The court’s judgment in a contentious divorce case following a hearing may be appealed. In this situation, the divorce judgment is put on hold until the appeal is resolved.


Children – Parental Care

According to Cyprus law, if a child is born during a marriage, both parents are granted parental rights over the child, which they must jointly exercise. In the event of a dispute between the parents, the court may decide the issue. However, neither parent is required to agree to any decisions they make on their own initiative about the child’s day-to-day care.

The same is true in situations where a quick choice must be made about the kid, such as when an urgent medical surgery is required. The management of the child’s property and the representation of the child before the courts or other authorities are all serious issues relating to the person of the child, such as those relating to the child’s education, the issuance of passports or other travel documents, nationality, religion, country and place of residence, or health. Otherwise, each parent is free to make daily decisions about the kid on their own.

When a child is born outside of marriage, the mother is responsible for raising the child alone until the biological father acknowledges the child, either voluntarily or as a result of a court order. At that point, both parents are responsible for raising the child, and the same rules apply as when a child is born within a marriage.

According to the legislation, in the event that parents are divorcing or living apart, the family court’s ruling will govern how the parents will exercise their parental responsibilities for the kid. The parents continue to share in parental care until such a choice is made. The court will determine the child’s place of residence with either or both parents, or it may order that joint parental responsibility for the child’s upbringing will continue to be shared by both parents.

The most frequent order made by the court is to assign day-to-day care of the kid to the parent with whom the child will dwell and to stipulate that both parents will share in all other responsibilities for parental care. The parent who does not share custody of the kid will be granted overnight visits and other forms of access.

It is not uncommon for the courts to award custody to the father or to order overnight stays with the parent the child chooses for very young children, and occasionally even newborns, when the residence of the child is divided between the two parents (more typically in a 70 to 30 basis rather than a 50 to 50 basis).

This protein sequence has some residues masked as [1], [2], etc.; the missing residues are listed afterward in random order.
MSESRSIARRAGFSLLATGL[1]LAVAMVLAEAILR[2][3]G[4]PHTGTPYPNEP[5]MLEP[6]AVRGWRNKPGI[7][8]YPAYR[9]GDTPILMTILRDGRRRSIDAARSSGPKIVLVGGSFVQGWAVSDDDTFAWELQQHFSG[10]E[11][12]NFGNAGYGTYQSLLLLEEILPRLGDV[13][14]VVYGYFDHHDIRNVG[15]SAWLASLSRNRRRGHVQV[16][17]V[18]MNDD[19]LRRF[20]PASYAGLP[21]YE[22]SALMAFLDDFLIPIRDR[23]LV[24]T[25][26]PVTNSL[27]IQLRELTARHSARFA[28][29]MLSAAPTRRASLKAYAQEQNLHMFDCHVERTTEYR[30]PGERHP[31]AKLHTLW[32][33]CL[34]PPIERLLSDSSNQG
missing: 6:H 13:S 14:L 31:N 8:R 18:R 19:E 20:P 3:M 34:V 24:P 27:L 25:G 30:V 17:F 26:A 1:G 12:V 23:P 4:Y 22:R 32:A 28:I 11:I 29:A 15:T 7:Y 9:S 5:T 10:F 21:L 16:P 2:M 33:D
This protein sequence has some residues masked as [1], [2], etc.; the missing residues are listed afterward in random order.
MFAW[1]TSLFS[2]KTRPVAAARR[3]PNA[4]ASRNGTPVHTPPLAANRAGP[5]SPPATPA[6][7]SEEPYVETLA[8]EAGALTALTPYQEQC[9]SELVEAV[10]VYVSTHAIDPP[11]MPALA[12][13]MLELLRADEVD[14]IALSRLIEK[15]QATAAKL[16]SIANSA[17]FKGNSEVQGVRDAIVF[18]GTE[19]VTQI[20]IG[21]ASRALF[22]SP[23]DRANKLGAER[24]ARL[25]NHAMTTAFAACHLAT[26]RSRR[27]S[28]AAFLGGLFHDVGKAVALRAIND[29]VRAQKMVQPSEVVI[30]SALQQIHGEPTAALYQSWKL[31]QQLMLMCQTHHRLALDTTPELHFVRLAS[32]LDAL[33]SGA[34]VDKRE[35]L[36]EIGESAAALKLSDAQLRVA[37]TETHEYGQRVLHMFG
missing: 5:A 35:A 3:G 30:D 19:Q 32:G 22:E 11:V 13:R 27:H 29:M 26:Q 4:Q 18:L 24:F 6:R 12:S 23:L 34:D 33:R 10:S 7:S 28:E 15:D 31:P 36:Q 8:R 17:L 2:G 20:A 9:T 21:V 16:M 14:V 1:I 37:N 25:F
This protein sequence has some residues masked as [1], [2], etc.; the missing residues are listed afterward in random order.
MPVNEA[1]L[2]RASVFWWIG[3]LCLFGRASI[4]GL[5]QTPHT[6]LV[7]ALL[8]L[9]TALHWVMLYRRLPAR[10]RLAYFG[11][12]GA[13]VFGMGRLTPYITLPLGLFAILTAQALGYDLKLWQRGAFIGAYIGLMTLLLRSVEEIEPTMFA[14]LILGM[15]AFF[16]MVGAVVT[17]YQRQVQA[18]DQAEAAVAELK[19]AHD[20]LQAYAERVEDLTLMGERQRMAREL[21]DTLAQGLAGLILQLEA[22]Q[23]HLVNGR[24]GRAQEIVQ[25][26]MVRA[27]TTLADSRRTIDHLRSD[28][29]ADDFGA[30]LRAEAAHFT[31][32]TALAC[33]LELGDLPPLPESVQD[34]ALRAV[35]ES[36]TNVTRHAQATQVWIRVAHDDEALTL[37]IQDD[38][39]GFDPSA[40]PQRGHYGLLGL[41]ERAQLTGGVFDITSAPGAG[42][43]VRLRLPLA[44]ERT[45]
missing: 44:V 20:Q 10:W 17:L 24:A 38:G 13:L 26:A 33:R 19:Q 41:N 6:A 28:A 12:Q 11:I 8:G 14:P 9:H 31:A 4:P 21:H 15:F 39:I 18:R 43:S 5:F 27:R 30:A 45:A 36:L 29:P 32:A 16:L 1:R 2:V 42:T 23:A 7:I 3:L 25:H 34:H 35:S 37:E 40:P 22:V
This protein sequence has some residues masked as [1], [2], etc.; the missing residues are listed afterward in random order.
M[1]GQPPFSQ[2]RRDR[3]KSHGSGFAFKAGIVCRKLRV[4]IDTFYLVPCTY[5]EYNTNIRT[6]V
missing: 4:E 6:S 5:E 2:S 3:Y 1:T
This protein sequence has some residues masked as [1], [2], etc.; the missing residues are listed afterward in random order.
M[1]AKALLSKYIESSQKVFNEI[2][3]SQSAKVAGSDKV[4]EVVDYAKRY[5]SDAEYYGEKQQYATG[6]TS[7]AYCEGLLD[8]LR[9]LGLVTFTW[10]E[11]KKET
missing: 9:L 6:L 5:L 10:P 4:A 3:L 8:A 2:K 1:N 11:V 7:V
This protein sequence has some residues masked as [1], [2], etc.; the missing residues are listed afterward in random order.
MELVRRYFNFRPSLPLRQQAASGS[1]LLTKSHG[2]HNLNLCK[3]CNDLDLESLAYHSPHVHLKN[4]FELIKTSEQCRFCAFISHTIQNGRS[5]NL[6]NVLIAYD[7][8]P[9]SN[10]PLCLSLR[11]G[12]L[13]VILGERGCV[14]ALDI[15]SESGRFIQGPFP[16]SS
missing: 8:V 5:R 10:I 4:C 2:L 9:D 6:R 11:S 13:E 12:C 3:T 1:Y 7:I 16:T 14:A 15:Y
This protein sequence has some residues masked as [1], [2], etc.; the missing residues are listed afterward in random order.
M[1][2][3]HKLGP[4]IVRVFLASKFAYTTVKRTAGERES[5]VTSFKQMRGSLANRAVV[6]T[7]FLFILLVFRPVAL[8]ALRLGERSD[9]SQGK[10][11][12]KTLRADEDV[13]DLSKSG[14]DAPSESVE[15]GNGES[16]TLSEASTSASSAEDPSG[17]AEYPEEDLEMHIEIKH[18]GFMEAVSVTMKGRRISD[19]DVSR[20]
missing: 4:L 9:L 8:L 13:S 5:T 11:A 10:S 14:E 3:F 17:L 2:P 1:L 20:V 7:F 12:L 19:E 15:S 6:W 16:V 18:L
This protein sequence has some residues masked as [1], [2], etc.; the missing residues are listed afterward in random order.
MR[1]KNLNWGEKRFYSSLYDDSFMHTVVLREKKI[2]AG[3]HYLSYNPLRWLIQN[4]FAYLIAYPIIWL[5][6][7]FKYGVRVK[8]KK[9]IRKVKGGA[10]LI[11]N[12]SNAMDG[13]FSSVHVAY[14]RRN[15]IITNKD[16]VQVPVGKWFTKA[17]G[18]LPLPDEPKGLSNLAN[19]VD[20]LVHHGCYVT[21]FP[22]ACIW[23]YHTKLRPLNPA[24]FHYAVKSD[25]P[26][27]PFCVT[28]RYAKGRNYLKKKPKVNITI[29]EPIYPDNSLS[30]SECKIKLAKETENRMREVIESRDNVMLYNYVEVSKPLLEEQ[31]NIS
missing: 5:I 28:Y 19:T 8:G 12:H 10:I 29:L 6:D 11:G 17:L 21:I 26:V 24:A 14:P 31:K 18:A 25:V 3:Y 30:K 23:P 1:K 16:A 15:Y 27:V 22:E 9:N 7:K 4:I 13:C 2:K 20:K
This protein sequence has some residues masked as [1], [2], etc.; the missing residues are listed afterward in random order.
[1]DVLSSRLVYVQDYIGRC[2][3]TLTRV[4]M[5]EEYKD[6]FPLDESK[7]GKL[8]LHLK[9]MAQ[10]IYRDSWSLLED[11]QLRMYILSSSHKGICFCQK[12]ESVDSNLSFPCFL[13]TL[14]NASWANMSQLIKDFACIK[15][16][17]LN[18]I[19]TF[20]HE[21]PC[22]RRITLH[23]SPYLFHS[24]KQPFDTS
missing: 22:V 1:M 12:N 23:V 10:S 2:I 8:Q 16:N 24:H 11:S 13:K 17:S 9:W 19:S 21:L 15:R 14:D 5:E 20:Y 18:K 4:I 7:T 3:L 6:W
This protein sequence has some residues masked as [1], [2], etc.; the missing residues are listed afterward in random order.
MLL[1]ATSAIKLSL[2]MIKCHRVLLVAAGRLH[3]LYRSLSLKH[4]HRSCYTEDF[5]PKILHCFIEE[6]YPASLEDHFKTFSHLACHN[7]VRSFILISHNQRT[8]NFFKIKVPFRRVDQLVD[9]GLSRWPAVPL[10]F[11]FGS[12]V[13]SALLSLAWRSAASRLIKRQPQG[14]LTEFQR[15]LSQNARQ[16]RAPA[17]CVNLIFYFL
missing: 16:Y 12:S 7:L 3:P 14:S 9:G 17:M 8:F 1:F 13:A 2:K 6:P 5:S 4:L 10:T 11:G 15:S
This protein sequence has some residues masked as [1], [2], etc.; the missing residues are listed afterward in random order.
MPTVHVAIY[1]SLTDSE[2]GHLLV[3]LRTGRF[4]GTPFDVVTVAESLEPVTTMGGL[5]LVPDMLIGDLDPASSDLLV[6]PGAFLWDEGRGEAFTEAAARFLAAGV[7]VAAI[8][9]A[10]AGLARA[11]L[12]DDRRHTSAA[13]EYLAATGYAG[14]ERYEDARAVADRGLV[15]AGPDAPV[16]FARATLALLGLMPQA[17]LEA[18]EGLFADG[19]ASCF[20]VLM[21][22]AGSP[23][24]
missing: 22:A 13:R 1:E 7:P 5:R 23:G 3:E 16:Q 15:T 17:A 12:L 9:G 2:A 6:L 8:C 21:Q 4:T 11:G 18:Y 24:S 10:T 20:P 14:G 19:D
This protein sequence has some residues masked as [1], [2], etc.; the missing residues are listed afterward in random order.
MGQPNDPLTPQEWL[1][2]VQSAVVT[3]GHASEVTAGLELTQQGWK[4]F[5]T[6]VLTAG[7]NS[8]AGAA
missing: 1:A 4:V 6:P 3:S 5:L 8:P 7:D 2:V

Child Maintenance

According to Law 216/90, each parent is required to make a contribution toward a child’s costs based on their financial capacity. Even if the kid has property, the parents are still obligated to pay for the child’s costs until the court gives them permission to do so.

If there is disagreement about which parent is responsible for covering the child’s expenditures, the court may be asked to grant a maintenance order. Such an application is almost always only made following the separation of the parents, in which case the parent with whom the child resided will request that a maintenance order be issued, directing the other parent to contribute to the child’s expenses by making monthly payments to the resident parent.

The family will often stipulate a monthly sum that the non-resident parent is to give to the resident parent. The order may, however, take different shapes. Most notably, it may require the non-resident parent to make direct payments for a number of child-related costs, including all or a portion of the child’s tuition at school, medical costs, fees for private courses and activities, and so on.

According to Law 216/90, a parent’s duty to support their kid may last over the age of 18 if the youngster is unable to take care of their financial needs on their own (including though the use of its property). According to the legislation, a kid may not be able to pay for their expenditures if they continue their education, such as in high school, college, or a professional program, or if they are obligated to serve in the military.